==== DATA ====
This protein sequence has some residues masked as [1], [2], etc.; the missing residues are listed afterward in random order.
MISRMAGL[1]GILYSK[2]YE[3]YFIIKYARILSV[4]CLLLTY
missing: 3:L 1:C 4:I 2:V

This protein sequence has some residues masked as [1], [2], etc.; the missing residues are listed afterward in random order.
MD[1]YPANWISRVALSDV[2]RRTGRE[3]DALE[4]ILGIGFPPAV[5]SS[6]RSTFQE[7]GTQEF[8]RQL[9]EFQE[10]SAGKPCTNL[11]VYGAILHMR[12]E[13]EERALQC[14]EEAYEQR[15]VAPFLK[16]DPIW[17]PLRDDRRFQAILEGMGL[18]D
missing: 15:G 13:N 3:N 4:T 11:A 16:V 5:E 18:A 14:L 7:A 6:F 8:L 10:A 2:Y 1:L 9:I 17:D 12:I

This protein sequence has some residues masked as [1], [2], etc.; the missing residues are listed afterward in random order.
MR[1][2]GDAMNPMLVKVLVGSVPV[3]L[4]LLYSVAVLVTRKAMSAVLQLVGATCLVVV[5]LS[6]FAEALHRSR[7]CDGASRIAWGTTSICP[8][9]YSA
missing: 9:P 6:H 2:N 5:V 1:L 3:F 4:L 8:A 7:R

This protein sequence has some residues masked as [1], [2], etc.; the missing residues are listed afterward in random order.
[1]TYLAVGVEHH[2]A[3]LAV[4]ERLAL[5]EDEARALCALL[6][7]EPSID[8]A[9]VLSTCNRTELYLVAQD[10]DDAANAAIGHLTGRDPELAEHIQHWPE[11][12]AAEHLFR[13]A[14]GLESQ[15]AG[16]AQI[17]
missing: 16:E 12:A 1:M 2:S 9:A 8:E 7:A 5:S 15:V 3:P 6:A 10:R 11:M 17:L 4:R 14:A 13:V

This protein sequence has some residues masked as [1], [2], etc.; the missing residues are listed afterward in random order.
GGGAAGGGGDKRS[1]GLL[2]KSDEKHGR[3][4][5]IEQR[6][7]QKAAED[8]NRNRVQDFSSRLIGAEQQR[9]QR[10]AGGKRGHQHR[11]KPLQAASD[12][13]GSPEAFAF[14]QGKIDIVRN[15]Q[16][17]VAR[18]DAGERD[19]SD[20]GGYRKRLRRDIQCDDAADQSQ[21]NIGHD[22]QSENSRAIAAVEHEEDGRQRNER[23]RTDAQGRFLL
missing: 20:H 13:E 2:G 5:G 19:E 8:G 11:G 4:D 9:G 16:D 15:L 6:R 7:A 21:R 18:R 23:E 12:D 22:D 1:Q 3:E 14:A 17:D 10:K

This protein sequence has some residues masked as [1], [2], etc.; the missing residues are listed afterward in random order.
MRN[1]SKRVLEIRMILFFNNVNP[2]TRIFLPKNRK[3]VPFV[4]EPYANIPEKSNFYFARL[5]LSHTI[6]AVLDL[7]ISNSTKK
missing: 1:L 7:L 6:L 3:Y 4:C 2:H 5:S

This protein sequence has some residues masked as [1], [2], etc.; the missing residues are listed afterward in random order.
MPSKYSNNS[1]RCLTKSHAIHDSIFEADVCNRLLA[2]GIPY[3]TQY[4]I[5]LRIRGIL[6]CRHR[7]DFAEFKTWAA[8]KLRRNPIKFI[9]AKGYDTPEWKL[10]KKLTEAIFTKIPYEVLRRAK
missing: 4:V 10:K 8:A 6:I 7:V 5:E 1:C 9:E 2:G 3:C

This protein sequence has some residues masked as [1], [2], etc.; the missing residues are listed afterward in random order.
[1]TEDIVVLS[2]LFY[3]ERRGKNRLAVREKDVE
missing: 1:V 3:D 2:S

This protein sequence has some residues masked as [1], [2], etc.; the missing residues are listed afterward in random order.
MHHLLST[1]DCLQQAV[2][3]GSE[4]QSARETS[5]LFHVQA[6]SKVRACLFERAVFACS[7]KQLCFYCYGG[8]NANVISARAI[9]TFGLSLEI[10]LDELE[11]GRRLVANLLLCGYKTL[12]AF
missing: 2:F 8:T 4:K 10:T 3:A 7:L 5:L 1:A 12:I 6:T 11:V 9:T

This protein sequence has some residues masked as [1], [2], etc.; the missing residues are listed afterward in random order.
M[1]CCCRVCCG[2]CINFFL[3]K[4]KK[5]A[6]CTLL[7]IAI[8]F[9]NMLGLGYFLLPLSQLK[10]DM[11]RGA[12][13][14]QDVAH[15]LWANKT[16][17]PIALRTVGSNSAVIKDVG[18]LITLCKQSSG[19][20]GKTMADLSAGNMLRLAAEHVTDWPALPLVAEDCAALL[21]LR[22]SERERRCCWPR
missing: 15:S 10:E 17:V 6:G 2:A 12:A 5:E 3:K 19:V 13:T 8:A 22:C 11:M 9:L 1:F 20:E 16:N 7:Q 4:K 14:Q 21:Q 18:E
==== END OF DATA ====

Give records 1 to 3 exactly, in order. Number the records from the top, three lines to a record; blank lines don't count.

This protein sequence has some residues masked as [1], [2], etc.; the missing residues are listed afterward in random order.
MISRMAGL[1]GILYSK[2]YE[3]YFIIKYARILSV[4]CLLLTY
missing: 3:L 1:C 4:I 2:V

This protein sequence has some residues masked as [1], [2], etc.; the missing residues are listed afterward in random order.
MD[1]YPANWISRVALSDV[2]RRTGRE[3]DALE[4]ILGIGFPPAV[5]SS[6]RSTFQE[7]GTQEF[8]RQL[9]EFQE[10]SAGKPCTNL[11]VYGAILHMR[12]E[13]EERALQC[14]EEAYEQR[15]VAPFLK[16]DPIW[17]PLRDDRRFQAILEGMGL[18]D
missing: 15:G 13:N 3:N 4:T 11:A 16:V 5:E 18:A 14:L 7:A 6:F 8:L 10:A 2:Y 1:L 9:I 17:D 12:I

This protein sequence has some residues masked as [1], [2], etc.; the missing residues are listed afterward in random order.
MR[1][2]GDAMNPMLVKVLVGSVPV[3]L[4]LLYSVAVLVTRKAMSAVLQLVGATCLVVV[5]LS[6]FAEALHRSR[7]CDGASRIAWGTTSICP[8][9]YSA
missing: 9:P 6:H 2:N 5:V 1:L 3:F 4:L 8:A 7:R